Schiz traditionally represented a way of consuming fresh cheese, utilizing the scraps left after pressing in the moulds. Today it is a fresh, soft cheese made with full-cream cow's milk, specifically from the Belluno area, to be consumed cut into slices with polenta and mushrooms. Piave, on the other hand, is a typical cheese from the Belluno area, obtained by an industrial process since 1960: it is a cooked, ha anti ripeni!tf cheese, suitable as a table cheese and also for grating.
A fundamental resource in the Modern Age, beans rapidly ousted the old broad beans in the culinary tradition of the Feltre area, for preparing soups, vegetable soups with rice, salads, sauces or simply as a side dish. Widespread throughout the central and lower areas of the province of Belluno, they have also found their natural habitat in the Lamon and Sovramonte tableland; so much so that there are even four traditional varieties with the name Lamon Bean. lf the latter is betterknown, there are also other excellent varieties, inclulling the Dahit, or Peers an, round, yellow and small with characteristics of lightness that made it sough-after by the ruling classes and traditionally intended for the Vatican Curia.
The pom prussian, which is very widespread in the Sovramonte area, is an appreciated apple variety imported from Prussia by emigrant miners at the end of. the nineteenth century. lt is a !arge fruit with a wide a flattened shape and very short stalk. The peel is bright red, with yellow and green faces and streak:;, lt:; intense and unmistakable fragrance is accompanied by a firm, crisp and not very juicy pulp. There are three varieties having similar characteristics, but which differ mainly for the colour and ripening times.
The I.G.P. Polomite Vineyards are currently cultivated on the cones facing south in the northern piedmont strip of the Feltre area; these are dry and hard to work screes, therefore cultivation activities are still traditional and manual. Also wine-making is carried according to the tradition, with soft pressing and fermentation completed after lengthy soaking with the marc. The wine reaches ideal ageing twelve months after vinification. Several vine species, such as Bianchetta and Nera Genfle called Pavana, boast an illustrious tradition.
Becoming established later than its relatives, maize and beans coming from America, the potato has acquired an important place in the culinary tradition of the Feltre area. lts use is as varied as it is simple: from the traditional gnocchi (dumplings), to r.ice and potatoes, and the various soups and vegetables soups with rice, or served with roast meats and stews, or eise boiled, with tomato sauce. Among the older varieties is the Corneta potato. Thus called because of its horn shape, it is small, elongated and curved and with unbeatable characteristics among potatoes: yellow with a fine granulation, firm and soft at the same time· elements that are preserved even after the cooking phase. The cultivation of the Corneta and other varieties is particularly developed in the municipality of Cesiomaggiore, where the Potato Festival is held in August every year.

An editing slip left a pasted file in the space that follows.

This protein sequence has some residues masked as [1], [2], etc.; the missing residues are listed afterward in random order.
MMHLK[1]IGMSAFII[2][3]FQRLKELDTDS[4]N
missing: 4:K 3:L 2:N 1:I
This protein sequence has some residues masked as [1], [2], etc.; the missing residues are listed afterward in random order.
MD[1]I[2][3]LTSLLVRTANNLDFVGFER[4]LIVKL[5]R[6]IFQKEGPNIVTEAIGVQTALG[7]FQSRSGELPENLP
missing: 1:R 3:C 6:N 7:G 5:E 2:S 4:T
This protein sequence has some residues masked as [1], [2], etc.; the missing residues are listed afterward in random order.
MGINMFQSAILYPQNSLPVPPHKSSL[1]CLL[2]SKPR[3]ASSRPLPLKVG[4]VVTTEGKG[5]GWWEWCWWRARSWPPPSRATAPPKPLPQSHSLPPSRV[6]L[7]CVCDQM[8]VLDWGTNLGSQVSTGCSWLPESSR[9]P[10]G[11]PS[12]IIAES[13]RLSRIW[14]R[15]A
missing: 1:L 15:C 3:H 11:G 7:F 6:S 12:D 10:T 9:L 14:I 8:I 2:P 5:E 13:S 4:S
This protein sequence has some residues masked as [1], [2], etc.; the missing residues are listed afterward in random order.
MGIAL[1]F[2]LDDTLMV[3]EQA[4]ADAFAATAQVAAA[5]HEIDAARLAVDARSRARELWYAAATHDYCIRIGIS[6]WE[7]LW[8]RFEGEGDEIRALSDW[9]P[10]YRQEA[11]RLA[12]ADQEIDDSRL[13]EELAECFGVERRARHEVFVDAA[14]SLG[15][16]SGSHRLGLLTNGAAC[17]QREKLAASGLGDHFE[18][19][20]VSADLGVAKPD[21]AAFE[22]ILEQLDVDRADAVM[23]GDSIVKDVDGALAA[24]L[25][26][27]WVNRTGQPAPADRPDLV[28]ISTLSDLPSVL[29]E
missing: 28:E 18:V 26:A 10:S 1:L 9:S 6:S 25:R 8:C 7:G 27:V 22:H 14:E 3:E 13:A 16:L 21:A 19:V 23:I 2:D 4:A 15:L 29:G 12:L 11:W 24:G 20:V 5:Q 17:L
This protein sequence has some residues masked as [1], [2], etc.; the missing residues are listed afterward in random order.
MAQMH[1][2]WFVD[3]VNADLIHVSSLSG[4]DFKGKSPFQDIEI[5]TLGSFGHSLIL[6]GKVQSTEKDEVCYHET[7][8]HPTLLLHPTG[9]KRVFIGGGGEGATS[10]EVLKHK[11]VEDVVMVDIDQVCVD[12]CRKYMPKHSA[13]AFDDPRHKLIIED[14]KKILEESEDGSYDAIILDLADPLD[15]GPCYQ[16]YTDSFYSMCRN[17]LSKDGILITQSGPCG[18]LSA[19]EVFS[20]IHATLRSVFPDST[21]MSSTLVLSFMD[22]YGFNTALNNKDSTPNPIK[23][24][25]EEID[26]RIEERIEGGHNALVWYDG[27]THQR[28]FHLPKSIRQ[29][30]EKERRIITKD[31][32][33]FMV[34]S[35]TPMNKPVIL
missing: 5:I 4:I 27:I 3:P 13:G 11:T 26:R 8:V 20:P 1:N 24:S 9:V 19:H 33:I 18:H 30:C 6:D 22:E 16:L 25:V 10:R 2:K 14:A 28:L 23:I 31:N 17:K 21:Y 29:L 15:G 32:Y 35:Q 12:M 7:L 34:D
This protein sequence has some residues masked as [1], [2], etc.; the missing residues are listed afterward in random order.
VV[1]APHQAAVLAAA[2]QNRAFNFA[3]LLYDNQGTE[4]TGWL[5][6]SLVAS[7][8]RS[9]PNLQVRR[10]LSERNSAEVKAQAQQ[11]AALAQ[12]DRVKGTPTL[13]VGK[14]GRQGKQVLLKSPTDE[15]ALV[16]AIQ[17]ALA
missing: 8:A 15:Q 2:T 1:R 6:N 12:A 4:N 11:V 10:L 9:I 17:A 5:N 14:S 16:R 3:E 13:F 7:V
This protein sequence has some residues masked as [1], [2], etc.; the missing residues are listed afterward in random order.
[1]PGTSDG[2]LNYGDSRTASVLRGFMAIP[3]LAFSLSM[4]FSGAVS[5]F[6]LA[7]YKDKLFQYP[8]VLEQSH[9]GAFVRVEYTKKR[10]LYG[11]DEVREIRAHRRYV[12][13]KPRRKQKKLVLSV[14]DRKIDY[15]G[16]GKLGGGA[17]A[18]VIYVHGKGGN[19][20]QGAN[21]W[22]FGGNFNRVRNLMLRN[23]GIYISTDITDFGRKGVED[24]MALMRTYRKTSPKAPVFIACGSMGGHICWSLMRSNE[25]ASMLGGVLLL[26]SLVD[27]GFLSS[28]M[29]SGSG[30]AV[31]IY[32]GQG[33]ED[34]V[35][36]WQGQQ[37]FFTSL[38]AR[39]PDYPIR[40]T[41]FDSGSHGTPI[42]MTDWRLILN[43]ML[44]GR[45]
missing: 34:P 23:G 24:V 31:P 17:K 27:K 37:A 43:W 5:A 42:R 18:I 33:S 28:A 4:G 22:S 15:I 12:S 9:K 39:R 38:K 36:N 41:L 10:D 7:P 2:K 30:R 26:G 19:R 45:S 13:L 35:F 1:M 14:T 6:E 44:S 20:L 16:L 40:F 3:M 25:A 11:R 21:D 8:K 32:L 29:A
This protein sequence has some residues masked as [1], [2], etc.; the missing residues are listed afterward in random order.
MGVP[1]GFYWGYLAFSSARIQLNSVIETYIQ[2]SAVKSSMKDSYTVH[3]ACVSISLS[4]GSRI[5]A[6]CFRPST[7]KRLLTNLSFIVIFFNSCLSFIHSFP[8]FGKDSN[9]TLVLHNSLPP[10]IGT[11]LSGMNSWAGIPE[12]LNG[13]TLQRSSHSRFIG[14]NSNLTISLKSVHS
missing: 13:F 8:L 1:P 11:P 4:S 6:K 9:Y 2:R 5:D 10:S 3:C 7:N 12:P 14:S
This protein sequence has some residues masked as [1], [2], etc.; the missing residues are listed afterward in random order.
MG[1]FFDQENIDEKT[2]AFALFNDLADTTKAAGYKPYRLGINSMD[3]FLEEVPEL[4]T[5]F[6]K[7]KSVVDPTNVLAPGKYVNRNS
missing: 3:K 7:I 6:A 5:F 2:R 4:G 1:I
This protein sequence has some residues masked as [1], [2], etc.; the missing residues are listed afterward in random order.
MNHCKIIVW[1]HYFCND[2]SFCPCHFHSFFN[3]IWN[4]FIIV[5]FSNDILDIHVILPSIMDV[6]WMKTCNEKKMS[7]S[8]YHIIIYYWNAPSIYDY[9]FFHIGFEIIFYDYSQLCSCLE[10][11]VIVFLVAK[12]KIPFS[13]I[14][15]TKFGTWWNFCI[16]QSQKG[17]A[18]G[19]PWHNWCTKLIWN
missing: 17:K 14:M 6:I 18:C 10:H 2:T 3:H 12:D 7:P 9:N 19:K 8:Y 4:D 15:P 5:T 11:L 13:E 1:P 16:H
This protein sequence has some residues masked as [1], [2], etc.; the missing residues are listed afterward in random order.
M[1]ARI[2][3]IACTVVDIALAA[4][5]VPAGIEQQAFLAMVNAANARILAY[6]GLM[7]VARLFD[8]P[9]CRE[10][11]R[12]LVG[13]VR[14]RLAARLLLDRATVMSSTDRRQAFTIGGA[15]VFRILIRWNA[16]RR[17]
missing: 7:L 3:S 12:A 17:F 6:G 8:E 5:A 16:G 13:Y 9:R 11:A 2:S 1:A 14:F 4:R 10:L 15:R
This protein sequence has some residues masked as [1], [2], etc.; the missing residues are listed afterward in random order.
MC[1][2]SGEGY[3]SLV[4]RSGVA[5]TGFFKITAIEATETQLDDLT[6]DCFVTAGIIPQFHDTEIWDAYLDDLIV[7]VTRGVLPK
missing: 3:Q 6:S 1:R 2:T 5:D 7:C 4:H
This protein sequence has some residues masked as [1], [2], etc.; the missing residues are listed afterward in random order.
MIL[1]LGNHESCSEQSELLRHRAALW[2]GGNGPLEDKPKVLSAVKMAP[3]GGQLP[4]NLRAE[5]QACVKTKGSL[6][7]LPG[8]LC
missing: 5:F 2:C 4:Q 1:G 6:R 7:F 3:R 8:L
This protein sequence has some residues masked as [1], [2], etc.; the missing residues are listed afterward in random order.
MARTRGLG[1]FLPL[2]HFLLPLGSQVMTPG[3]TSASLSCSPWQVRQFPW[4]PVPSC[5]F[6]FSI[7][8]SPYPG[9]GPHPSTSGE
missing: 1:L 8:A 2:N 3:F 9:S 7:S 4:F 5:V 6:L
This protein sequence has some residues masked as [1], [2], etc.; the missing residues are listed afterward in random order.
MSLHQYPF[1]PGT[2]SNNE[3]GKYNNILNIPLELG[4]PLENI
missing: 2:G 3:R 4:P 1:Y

Of the rnost common traditional varieties from the Belluno area with free ollinatio , and non-hybrid, such as the Fiorentin, Ungherese and Sponci, the atter has been recently rediscovered and valorised as a product worthy of consideration Sponcio maize is a rostrate, with a long bright orange ear and pointed seeds instead of round, hence the name. The flour, produced by traditional stone grinding, is used for the traditional Belluno and Feltre polenta, which is yellow, firm and fragrant. lt is served with salami anU cheese, especially the typical Schiz, but also with rabbit, chicken and game in general.
The wine making sector in Veneto boasts an important production in the hilly area that separates the flatlands of the Treviso plain from the Alpine range: from Asolo to Conegliano, along the Prosecco wine Road Prosecco di Conegliano - Valdobbiadene D.O.C. is produced. Renowned is the Prosecco Extra Dry, an aperitif par excellence but also ideal with not too spicy dishes, and Prosecco Brut, which is best with fish and vegetables.
A soft cheese, Taleggio can be eaten with roasted polenta, but is est in the cheese tray, with a good young salad. Known for over a thousand years as a mountain cheese, today it is considered a cheese of the plain: in Veneto it is produced in the Monte Grappa foothills and in Casale sul Sile.
A typical product of the Asiago tableland from where it takes its name, it is available in four varieties: d'allevo, pressato, mezzano, vecchio (ripe) or stravecchio (aged). These are all table cheeses with various flavours, colour shades and compactness. Asiago cheese owes its characteristics to the quality of the tableland pasturelands, rich in fragrant grasses that give the milk a characteristic flavour.
Soppressa is a classic, typical regional product, present in neary all areas of Veneto, and comes in a wide variety of sizes, according to the size of the cow guts used. Renowned is the Sopressa Vicentina Dop, prepared with the best cuts of pigs born and bred in the province, such as the leg, neck, shoulder, belly, loin, etc. After curing, it is best served alone, together with bread, or with uncooked or fried cheeses, and also with a good polenta.